The Ard Godfrey House, John H. Stevens House, and Longfellow House are scheduled for repairs this fall as part of ongoing efforts to rehabilitate historic structures located in Minneapolis parks.
Repairs at the Godfrey House and Longfellow House will be performed by participants in the Hennepin County's Productive Day Program, which pays people on parole or probation an hourly training stipend while they learn transferable skills. Participants who successfully complete on-the-job training and off-site classroom curriculum earn a certificate in general carpentry skills and are prepared for union apprenticeship employment.
The partnership between Hennepin County Department of Community Corrections and Rehabilitation and the Minneapolis Park and Recreation Board (MPRB) began last summer, when participants repaired siding on the Ard Godfrey House. This year program participants will return to the Godfrey House to paint its exterior and began siding and trim repairs at the Longfellow House.
Roof replacement at the Stevens House will be done by contractors hired by the MPRB this fall, but the Productive Day Program may be involved in siding and trim repairs planned next year.
4901 S Minnehaha Park Drive, part of Minnehaha Regional Park
John H. Stevens was an early settler in St. Anthony in 1849. He built the first wood frame house on the west bank of the Mississippi River, just above St. Anthony Falls, in what was to become Minneapolis.
The house was relocated in 1896 to Minnehaha Park, pulled by an estimated 10,000 school children tugging on huge ropes in relay fashion. On June 30, 1983, to commemorate the house’s first move, school children pulled the Stevens House, with the help of a truck driver, 200 yards to its current location, near the Princess Depot.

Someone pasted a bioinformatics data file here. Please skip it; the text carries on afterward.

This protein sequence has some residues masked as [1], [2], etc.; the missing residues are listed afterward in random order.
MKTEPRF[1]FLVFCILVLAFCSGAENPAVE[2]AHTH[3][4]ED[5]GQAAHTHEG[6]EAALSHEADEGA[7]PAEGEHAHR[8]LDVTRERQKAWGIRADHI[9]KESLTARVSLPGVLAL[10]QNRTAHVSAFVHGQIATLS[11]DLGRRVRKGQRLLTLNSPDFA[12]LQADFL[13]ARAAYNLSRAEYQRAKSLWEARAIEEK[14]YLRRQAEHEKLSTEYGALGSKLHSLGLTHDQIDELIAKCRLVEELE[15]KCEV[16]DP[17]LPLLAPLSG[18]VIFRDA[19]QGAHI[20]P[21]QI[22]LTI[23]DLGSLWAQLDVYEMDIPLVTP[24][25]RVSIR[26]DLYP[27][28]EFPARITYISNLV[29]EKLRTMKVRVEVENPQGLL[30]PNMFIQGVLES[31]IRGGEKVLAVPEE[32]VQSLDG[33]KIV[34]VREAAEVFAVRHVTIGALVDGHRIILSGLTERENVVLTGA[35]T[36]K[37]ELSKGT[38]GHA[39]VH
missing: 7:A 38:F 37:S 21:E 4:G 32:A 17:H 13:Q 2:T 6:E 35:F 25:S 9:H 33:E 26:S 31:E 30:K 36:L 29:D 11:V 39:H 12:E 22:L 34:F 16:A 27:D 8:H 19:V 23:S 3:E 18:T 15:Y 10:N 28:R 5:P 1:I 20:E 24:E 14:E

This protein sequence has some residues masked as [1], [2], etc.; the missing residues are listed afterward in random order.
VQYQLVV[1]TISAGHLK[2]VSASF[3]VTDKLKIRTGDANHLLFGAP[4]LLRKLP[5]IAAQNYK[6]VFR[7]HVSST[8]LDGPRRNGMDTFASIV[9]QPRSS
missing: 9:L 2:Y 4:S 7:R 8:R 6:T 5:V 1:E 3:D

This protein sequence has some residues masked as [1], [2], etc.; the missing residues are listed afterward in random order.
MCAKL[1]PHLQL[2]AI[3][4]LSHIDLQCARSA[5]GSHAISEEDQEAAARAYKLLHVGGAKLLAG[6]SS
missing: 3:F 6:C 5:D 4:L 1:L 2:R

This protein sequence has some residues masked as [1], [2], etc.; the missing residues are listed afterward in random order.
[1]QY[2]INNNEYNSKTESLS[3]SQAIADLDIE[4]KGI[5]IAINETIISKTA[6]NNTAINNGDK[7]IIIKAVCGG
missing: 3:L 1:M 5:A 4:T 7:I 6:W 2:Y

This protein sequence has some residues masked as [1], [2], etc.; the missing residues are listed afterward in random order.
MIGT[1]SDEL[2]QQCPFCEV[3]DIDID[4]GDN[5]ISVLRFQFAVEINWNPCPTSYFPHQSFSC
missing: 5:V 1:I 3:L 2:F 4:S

It's open Tuesday, Thursday, Saturday, Sunday, 2-4 pm.
The roof will be replaced in the fall. Siding and trim repairs are tentatively planned for 2023.
4800 S Minnehaha Park Drive, part of Minnehaha Regional Park
The Longfellow House was built in 1906 as a replica of Henry Wadsworth Longfellow’s home in Cambridge, Massachusetts. The Park Board acquired the house in 1937 and it was leased as a branch library from 1938 to 1968.
In 1994 the house was moved a few hundred feet to its present location to make room for the Hiawatha Avenue highway. It was renovated and now serves as an information center for the Grand Rounds National Scenic Byway, offices for the Minneapolis Parks foundation, and houses the Minnesota School of Botanical Art.
Siding and trim repairs are scheduled to begin in summer 2022 and continue into spring 2023. Painting is planned after the siding and trim repairs are complete.
28 University Ave. SE, part of Chute Square
The historic Ard Godfrey house is the oldest surviving frame home in the Twin Cities. Built in 1848, the Greek Revival house was the residence for the Ard Godfrey family.
Originally built at Main Street and 2nd Avenue Southeast, the house was moved several times before arriving in Chute Square Park in 1907. It was converted into a public museum in 1914.
The building was extensively restored by the Woman’s Club of Minneapolis in 1975 and opened to public tours in 1979. A replica of the house’s kitchen wing, which had collapsed in 1908, opened in 1985. It's filled with furnishings and household items authentic to the period 1849-1853.
The Ard Godfrey House is open weekends 1-4 pm in June, July and August for free guided tours. Learn more at the Women's Club of Minneapolis website
After successful siding and trim repairs in 2021, the exterior of the building will be painted in the fall.
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